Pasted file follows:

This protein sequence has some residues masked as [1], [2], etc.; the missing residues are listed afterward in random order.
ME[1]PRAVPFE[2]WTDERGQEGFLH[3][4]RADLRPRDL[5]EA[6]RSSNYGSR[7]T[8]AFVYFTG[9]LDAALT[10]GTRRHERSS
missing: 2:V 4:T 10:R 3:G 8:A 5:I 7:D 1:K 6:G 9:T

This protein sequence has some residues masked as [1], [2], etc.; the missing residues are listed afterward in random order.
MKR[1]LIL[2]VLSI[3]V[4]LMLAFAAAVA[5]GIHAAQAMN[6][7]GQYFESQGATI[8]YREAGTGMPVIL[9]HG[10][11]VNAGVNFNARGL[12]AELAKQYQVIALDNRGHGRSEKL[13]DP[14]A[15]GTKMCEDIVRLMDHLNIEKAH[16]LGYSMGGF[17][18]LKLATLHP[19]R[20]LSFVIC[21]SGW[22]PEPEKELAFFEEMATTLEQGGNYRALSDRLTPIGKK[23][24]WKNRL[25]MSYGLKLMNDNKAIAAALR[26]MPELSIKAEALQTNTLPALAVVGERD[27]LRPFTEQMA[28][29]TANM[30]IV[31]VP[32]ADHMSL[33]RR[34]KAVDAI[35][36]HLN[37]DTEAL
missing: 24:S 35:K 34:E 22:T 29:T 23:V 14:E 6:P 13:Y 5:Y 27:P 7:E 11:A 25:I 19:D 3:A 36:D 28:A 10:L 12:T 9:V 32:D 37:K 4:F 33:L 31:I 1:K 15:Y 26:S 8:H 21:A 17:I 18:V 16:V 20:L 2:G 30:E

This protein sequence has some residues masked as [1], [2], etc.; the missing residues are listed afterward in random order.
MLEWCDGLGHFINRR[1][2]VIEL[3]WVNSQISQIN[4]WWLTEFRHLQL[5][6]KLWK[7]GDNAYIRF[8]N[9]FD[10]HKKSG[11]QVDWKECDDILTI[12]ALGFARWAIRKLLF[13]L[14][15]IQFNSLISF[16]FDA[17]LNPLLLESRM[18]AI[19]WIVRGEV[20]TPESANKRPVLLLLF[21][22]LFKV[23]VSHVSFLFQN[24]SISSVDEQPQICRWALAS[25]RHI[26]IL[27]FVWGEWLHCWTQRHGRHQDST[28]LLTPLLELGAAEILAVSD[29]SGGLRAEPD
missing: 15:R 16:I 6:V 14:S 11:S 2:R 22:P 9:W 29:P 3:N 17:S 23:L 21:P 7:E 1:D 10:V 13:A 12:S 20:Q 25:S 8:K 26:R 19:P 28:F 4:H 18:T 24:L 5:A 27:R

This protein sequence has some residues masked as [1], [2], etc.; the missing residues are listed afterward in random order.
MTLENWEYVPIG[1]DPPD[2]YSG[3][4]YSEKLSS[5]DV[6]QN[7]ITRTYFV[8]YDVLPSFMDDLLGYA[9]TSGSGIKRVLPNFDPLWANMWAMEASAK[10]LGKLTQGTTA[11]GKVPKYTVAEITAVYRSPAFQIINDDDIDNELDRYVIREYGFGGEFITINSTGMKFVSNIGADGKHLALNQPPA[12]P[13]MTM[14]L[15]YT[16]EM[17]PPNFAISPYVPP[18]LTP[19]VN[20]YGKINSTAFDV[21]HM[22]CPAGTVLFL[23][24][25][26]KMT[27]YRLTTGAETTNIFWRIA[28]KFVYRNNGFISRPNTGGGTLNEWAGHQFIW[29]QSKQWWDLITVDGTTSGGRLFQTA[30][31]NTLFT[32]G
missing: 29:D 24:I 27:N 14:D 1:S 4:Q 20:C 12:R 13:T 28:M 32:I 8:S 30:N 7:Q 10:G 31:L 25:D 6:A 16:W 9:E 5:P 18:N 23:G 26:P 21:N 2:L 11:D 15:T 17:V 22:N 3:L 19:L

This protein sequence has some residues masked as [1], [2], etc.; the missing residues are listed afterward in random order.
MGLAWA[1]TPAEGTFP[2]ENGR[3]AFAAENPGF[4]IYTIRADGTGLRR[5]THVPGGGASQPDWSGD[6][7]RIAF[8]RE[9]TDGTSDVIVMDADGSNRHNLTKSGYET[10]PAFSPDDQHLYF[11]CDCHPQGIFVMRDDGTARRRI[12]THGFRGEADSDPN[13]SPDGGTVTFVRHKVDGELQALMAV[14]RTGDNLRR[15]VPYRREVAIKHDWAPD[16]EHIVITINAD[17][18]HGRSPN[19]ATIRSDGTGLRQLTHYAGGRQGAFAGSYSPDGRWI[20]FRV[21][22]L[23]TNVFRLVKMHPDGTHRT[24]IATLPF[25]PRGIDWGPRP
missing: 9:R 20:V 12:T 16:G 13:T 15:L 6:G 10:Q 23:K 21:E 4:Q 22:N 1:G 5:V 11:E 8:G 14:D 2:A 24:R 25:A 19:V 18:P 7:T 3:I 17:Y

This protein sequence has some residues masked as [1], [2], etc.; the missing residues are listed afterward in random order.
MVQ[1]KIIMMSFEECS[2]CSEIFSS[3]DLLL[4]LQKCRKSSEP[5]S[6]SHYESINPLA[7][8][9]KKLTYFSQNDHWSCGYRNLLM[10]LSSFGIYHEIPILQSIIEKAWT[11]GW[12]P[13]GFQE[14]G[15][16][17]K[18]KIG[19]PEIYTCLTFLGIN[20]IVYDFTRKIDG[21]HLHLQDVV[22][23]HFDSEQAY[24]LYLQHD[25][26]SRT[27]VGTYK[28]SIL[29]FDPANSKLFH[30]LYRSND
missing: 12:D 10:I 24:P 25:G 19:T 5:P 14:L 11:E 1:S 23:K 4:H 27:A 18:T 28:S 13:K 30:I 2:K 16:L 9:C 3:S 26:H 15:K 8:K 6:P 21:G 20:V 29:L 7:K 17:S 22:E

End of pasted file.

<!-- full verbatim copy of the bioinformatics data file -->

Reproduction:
This protein sequence has some residues masked as [1], [2], etc.; the missing residues are listed afterward in random order.
ME[1]PRAVPFE[2]WTDERGQEGFLH[3][4]RADLRPRDL[5]EA[6]RSSNYGSR[7]T[8]AFVYFTG[9]LDAALT[10]GTRRHERSS
missing: 2:V 4:T 10:R 3:G 8:A 5:I 7:D 1:K 6:G 9:T

This protein sequence has some residues masked as [1], [2], etc.; the missing residues are listed afterward in random order.
MKR[1]LIL[2]VLSI[3]V[4]LMLAFAAAVA[5]GIHAAQAMN[6][7]GQYFESQGATI[8]YREAGTGMPVIL[9]HG[10][11]VNAGVNFNARGL[12]AELAKQYQVIALDNRGHGRSEKL[13]DP[14]A[15]GTKMCEDIVRLMDHLNIEKAH[16]LGYSMGGF[17][18]LKLATLHP[19]R[20]LSFVIC[21]SGW[22]PEPEKELAFFEEMATTLEQGGNYRALSDRLTPIGKK[23][24]WKNRL[25]MSYGLKLMNDNKAIAAALR[26]MPELSIKAEALQTNTLPALAVVGERD[27]LRPFTEQMA[28][29]TANM[30]IV[31]VP[32]ADHMSL[33]RR[34]KAVDAI[35][36]HLN[37]DTEAL
missing: 24:S 35:K 34:E 22:T 29:T 23:V 14:E 6:P 13:Y 5:Y 27:P 7:E 11:A 25:I 19:D 3:A 36:D 28:A 10:L 12:T 9:V 32:D 37:K 4:F 33:L 31:I 1:K 15:Y 26:S 8:H 21:A 17:I 18:V 16:V 20:L 2:G 30:E

This protein sequence has some residues masked as [1], [2], etc.; the missing residues are listed afterward in random order.
MLEWCDGLGHFINRR[1][2]VIEL[3]WVNSQISQIN[4]WWLTEFRHLQL[5][6]KLWK[7]GDNAYIRF[8]N[9]FD[10]HKKSG[11]QVDWKECDDILTI[12]ALGFARWAIRKLLF[13]L[14][15]IQFNSLISF[16]FDA[17]LNPLLLESRM[18]AI[19]WIVRGEV[20]TPESANKRPVLLLLF[21][22]LFKV[23]VSHVSFLFQN[24]SISSVDEQPQICRWALAS[25]RHI[26]IL[27]FVWGEWLHCWTQRHGRHQDST[28]LLTPLLELGAAEILAVSD[29]SGGLRAEPD
missing: 15:R 16:I 6:V 14:S 11:S 2:R 22:P 9:W 29:P 3:N 17:S 23:L 21:P 7:E 1:D 10:V 13:A 12:S 20:Q 25:S 8:K 26:R 19:P 28:F 4:H 18:T 24:L 5:A 27:R

This protein sequence has some residues masked as [1], [2], etc.; the missing residues are listed afterward in random order.
MTLENWEYVPIG[1]DPPD[2]YSG[3][4]YSEKLSS[5]DV[6]QN[7]ITRTYFV[8]YDVLPSFMDDLLGYA[9]TSGSGIKRVLPNFDPLWANMWAMEASAK[10]LGKLTQGTTA[11]GKVPKYTVAEITAVYRSPAFQIINDDDIDNELDRYVIREYGFGGEFITINSTGMKFVSNIGADGKHLALNQPPA[12]P[13]MTM[14]L[15]YT[16]EM[17]PPNFAISPYVPP[18]LTP[19]VN[20]YGKINSTAFDV[21]HM[22]CPAGTVLFL[23][24][25][26]KMT[27]YRLTTGAETTNIFWRIA[28]KFVYRNNGFISRPNTGGGTLNEWAGHQFIW[29]QSKQWWDLITVDGTTSGGRLFQTA[30][31]NTLFT[32]G
missing: 29:D 24:I 27:N 14:D 1:S 4:Q 20:C 12:R 13:T 28:M 32:I 8:S 30:N 7:Q 10:G 31:L 25:D 6:A 16:W 9:E 5:P 18:N 23:G 26:P 21:N 2:L 11:D 15:T 17:V 22:N 3:L 19:L

This protein sequence has some residues masked as [1], [2], etc.; the missing residues are listed afterward in random order.
MGLAWA[1]TPAEGTFP[2]ENGR[3]AFAAENPGF[4]IYTIRADGTGLRR[5]THVPGGGASQPDWSGD[6][7]RIAF[8]RE[9]TDGTSDVIVMDADGSNRHNLTKSGYET[10]PAFSPDDQHLYF[11]CDCHPQGIFVMRDDGTARRRI[12]THGFRGEADSDPN[13]SPDGGTVTFVRHKVDGELQALMAV[14]RTGDNLRR[15]VPYRREVAIKHDWAPD[16]EHIVITINAD[17][18]HGRSPN[19]ATIRSDGTGLRQLTHYAGGRQGAFAGSYSPDGRWI[20]FRV[21][22]L[23]TNVFRLVKMHPDGTHRT[24]IATLPF[25]PRGIDWGPRP
missing: 9:R 20:V 12:T 16:G 13:T 15:L 6:G 10:Q 23:K 21:E 4:Q 22:N 1:G 5:V 11:E 8:G 14:D 2:A 24:R 25:A 19:V 18:P 7:T 3:I 17:Y

This protein sequence has some residues masked as [1], [2], etc.; the missing residues are listed afterward in random order.
MVQ[1]KIIMMSFEECS[2]CSEIFSS[3]DLLL[4]LQKCRKSSEP[5]S[6]SHYESINPLA[7][8][9]KKLTYFSQNDHWSCGYRNLLM[10]LSSFGIYHEIPILQSIIEKAWT[11]GW[12]P[13]GFQE[14]G[15][16][17]K[18]KIG[19]PEIYTCLTFLGIN[20]IVYDFTRKIDG[21]HLHLQDVV[22][23]HFDSEQAY[24]LYLQHD[25][26]SRT[27]VGTYK[28]SIL[29]FDPANSKLFH[30]LYRSND
missing: 12:D 10:I 24:P 25:G 19:T 5:P 14:L 11:E 1:S 23:K 4:H 27:A 18:T 28:S 13:K 30:I 2:K 16:L 9:C 3:S 26:H 15:K 8:K 6:P 21:G 20:V 29:L 7:K 17:S 22:E